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Preemption Clause Would Grant Blanket Immunity
from Lawsuits Involving Drugs Used by Pregnant Women
Washington, DC – Drug and device manufacturers will have immunity from lawsuits even if they fail to update warning labels to include dangerous side effects for pregnant and breast-feeding women if a Food and Drug Administration (FDA) proposed rule is made final. The American Association for Justice (AAJ) today submitted comments on the new label requirements.
“The civil justice system and regulatory authority are meant to complement each other to protect consumers. Instead, we are seeing the same complete immunity preemption language over and over again that would allow manufacturers to escape accountability for hazardous drugs and take away the right of consumers to seek justice in the courts,” said American Association for Justice (AAJ) President Les Weisbrod.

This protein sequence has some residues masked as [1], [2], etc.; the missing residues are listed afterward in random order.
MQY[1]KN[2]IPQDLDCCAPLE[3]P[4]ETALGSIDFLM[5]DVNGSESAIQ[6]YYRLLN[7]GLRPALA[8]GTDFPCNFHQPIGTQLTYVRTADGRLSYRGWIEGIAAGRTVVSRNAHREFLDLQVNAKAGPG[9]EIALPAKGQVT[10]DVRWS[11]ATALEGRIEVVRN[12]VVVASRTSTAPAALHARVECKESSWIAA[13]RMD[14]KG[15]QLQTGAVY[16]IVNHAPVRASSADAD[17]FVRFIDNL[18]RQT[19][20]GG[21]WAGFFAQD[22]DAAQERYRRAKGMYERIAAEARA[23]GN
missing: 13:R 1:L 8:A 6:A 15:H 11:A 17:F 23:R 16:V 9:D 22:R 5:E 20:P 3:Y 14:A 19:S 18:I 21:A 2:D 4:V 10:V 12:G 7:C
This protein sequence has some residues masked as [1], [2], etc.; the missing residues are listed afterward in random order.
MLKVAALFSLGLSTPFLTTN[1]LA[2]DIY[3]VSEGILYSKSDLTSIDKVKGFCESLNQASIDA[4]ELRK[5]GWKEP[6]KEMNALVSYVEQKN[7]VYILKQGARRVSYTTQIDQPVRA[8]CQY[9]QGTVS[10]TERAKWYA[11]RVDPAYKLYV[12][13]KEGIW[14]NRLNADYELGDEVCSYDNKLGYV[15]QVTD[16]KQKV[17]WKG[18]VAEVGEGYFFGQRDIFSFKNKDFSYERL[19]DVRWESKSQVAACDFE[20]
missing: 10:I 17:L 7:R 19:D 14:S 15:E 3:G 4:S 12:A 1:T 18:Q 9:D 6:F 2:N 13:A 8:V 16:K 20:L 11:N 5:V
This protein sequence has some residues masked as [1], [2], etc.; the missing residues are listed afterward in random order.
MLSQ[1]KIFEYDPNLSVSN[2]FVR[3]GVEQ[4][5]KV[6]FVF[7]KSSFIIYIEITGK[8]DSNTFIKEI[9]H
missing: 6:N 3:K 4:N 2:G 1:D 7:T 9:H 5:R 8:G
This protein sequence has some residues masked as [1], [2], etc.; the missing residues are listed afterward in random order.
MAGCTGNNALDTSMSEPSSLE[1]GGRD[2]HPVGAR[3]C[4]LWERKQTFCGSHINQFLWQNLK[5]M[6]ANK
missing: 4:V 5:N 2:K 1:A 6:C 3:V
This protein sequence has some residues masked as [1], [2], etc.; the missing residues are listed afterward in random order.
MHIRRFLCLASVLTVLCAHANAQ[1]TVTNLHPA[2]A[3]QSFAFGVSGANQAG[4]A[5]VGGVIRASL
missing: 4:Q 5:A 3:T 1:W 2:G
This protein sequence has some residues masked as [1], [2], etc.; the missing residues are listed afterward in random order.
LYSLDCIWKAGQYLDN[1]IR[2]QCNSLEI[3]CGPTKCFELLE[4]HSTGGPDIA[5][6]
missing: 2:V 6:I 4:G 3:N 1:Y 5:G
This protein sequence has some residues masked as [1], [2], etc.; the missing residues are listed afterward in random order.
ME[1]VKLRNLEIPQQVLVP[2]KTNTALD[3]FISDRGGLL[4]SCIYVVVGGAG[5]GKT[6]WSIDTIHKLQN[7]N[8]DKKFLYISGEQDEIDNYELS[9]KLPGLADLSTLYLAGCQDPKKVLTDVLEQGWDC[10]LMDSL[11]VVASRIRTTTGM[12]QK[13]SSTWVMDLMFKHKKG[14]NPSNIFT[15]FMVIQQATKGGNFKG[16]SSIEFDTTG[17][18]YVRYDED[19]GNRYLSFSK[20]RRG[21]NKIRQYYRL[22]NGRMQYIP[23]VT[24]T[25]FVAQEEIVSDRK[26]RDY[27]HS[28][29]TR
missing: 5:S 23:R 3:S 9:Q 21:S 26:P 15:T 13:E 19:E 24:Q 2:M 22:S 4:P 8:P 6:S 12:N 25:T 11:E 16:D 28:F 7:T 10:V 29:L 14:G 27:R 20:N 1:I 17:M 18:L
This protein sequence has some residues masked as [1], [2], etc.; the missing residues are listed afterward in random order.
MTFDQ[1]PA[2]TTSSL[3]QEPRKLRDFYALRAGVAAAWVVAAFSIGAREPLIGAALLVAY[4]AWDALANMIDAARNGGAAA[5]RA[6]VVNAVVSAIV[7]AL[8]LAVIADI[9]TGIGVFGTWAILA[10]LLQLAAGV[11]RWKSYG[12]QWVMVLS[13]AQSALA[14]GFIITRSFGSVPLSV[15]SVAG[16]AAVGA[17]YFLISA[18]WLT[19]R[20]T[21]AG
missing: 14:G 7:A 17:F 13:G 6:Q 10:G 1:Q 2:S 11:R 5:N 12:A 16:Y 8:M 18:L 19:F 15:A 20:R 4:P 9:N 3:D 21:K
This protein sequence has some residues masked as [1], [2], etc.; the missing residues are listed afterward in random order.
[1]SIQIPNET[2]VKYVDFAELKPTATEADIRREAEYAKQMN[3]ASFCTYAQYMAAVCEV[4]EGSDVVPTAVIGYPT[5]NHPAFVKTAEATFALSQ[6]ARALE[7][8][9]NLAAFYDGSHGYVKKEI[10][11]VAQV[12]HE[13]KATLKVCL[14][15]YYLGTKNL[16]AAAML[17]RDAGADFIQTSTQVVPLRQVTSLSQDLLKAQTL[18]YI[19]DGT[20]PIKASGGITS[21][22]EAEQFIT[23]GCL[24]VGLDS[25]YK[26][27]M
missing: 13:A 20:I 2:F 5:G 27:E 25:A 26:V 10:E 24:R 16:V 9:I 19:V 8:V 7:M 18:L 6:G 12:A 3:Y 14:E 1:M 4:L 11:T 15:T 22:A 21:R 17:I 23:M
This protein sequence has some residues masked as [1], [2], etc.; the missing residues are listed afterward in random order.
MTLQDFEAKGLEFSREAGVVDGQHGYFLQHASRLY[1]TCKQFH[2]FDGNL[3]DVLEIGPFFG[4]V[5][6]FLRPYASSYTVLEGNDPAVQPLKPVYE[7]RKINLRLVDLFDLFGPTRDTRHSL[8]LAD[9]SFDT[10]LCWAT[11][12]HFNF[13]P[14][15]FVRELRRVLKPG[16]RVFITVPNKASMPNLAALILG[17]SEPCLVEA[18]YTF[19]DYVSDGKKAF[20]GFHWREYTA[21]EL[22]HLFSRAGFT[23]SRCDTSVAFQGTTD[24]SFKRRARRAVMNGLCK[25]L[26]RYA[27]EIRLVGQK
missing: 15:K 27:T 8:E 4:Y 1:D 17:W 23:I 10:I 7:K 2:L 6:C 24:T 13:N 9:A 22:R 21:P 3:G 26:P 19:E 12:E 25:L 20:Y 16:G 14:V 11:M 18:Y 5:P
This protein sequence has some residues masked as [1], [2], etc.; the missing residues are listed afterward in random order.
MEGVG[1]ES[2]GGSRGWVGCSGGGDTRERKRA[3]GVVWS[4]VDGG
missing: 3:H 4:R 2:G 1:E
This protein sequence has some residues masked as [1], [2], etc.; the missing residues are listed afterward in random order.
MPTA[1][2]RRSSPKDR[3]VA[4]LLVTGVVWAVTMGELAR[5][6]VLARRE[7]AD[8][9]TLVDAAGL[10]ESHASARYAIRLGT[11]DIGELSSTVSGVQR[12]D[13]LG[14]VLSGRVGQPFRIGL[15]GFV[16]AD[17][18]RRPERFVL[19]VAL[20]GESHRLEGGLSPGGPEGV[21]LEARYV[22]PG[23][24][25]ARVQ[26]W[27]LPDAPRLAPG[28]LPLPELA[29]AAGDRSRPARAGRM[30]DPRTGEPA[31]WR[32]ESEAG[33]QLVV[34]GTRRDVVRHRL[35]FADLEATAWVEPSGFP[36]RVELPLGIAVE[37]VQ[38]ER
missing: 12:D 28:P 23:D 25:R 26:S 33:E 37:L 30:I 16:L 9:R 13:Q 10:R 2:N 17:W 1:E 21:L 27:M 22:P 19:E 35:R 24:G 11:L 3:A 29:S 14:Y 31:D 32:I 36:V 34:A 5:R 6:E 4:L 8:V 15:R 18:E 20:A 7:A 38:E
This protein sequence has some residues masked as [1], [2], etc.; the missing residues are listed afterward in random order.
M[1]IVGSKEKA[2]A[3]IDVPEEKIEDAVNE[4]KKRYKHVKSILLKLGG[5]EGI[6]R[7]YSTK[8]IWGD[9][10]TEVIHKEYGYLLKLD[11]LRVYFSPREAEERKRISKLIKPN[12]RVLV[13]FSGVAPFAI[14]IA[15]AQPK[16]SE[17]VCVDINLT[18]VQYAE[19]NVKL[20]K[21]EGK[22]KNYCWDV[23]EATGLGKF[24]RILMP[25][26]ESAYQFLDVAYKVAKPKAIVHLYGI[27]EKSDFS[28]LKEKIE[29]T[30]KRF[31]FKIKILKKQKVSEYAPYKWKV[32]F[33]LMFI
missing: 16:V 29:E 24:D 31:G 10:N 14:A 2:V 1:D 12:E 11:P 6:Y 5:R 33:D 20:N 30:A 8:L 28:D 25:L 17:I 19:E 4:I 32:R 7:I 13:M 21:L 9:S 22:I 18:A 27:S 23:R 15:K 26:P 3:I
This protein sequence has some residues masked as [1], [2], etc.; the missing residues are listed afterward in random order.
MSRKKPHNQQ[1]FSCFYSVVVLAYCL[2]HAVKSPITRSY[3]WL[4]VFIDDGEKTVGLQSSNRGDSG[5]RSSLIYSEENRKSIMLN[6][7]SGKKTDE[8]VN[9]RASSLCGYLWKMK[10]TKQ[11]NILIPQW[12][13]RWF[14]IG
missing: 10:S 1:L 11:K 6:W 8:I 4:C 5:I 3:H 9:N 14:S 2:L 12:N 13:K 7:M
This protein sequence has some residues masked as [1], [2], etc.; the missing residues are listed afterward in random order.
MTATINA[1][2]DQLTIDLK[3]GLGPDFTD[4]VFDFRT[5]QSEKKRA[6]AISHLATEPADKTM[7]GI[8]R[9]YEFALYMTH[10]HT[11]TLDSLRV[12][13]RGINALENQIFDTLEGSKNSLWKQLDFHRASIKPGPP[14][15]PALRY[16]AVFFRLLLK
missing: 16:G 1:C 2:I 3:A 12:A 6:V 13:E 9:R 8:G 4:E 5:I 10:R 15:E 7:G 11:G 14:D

AAJ is asking the final rule eliminate any reference to giving complete immunity to manufacturers. Seven federal agencies have issued over 59 rules with preemption language in the preamble of the rule. Congress has expressed intent to permit consumers to bring state law claims against drug manufacturers in the Food and Drug Administration Amendments of 2007 and in numerous floor statements.
“There is no guarantee the FDA’s new labeling requirements will compel manufacturers to disclose product hazards,” said Weisbrod. “This new policy will only hurt patients and relieve drug manufacturers of the obligation to compensate those that are harmed by their products before ever testing if the new labeling system works properly. The FDA needs shift their focus back to the safety of pregnant women and their children and not protecting the drug companies.”
For a copy of AAJ’s comments, see www.justice.org
As the world's largest trial bar, the American Association for Justice (formerly known as the Association of Trial Lawyers of America) works to make sure people have a fair chance to receive justice through the legal system when they are injured by the negligence or misconduct of others--even when it means taking on the most powerful corporations.